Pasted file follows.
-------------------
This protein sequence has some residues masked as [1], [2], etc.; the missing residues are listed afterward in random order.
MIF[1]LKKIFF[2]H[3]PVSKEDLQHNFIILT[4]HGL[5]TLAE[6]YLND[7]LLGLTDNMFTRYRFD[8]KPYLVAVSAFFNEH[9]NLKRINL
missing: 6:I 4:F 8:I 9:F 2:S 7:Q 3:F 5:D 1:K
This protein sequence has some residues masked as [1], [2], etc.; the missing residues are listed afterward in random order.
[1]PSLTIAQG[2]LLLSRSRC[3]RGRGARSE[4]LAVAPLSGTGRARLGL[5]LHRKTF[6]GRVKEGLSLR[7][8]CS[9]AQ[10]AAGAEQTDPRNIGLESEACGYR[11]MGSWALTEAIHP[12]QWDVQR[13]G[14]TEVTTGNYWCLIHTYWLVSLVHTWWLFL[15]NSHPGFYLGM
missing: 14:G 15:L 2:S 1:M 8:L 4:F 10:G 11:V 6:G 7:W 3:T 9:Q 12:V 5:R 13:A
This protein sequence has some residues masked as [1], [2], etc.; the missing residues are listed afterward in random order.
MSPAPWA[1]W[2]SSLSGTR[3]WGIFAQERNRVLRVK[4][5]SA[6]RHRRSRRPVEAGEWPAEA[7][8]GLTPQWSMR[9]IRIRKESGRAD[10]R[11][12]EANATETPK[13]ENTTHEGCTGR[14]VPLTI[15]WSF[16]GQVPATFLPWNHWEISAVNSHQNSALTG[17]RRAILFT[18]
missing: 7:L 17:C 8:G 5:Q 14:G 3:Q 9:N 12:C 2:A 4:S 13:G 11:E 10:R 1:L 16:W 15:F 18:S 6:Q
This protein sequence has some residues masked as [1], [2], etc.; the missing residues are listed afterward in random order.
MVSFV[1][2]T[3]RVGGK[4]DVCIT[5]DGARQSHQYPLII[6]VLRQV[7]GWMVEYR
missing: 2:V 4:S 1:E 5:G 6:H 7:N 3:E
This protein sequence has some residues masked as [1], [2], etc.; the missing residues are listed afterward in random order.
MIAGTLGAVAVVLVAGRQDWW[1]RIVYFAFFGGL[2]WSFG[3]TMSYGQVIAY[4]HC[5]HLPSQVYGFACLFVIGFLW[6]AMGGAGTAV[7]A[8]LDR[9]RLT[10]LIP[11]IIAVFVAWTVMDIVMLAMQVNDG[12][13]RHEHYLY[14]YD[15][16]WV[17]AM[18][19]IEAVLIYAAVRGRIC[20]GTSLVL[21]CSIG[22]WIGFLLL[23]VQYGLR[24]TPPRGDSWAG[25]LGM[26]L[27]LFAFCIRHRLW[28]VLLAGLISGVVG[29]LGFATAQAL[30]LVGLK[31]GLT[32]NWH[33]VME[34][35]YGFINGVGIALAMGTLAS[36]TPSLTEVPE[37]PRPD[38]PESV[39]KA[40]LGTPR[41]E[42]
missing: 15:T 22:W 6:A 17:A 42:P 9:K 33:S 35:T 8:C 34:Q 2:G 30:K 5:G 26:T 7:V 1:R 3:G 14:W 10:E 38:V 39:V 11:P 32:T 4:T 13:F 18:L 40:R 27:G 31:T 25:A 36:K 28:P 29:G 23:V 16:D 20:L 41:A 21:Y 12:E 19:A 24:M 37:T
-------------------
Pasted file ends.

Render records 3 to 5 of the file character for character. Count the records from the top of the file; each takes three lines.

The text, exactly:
This protein sequence has some residues masked as [1], [2], etc.; the missing residues are listed afterward in random order.
MSPAPWA[1]W[2]SSLSGTR[3]WGIFAQERNRVLRVK[4][5]SA[6]RHRRSRRPVEAGEWPAEA[7][8]GLTPQWSMR[9]IRIRKESGRAD[10]R[11][12]EANATETPK[13]ENTTHEGCTGR[14]VPLTI[15]WSF[16]GQVPATFLPWNHWEISAVNSHQNSALTG[17]RRAILFT[18]
missing: 7:L 17:C 8:G 5:Q 14:G 3:Q 9:N 12:C 2:A 4:S 13:G 11:E 10:R 1:L 16:W 15:F 18:S 6:Q
This protein sequence has some residues masked as [1], [2], etc.; the missing residues are listed afterward in random order.
MVSFV[1][2]T[3]RVGGK[4]DVCIT[5]DGARQSHQYPLII[6]VLRQV[7]GWMVEYR
missing: 2:V 4:S 1:E 5:G 6:H 7:N 3:E
This protein sequence has some residues masked as [1], [2], etc.; the missing residues are listed afterward in random order.
MIAGTLGAVAVVLVAGRQDWW[1]RIVYFAFFGGL[2]WSFG[3]TMSYGQVIAY[4]HC[5]HLPSQVYGFACLFVIGFLW[6]AMGGAGTAV[7]A[8]LDR[9]RLT[10]LIP[11]IIAVFVAWTVMDIVMLAMQVNDG[12][13]RHEHYLY[14]YD[15][16]WV[17]AM[18][19]IEAVLIYAAVRGRIC[20]GTSLVL[21]CSIG[22]WIGFLLL[23]VQYGLR[24]TPPRGDSWAG[25]LGM[26]L[27]LFAFCIRHRLW[28]VLLAGLISGVVG[29]LGFATAQAL[30]LVGLK[31]GLT[32]NWH[33]VME[34][35]YGFINGVGIALAMGTLAS[36]TPSLTEVPE[37]PRPD[38]PESV[39]KA[40]LGTPR[41]E[42]
missing: 15:T 22:W 6:A 17:A 42:P 9:K 33:S 35:T 8:C 34:Q 2:G 30:K 5:G 26:T 7:V 1:R 3:G 14:W 10:E 38:V 39:V 11:P 32:T 4:T 13:F 18:L 40:R 27:G 31:T 25:A 36:K 28:P 29:G 23:V 16:D 20:L 41:A 21:Y 12:E 19:A 24:M 37:T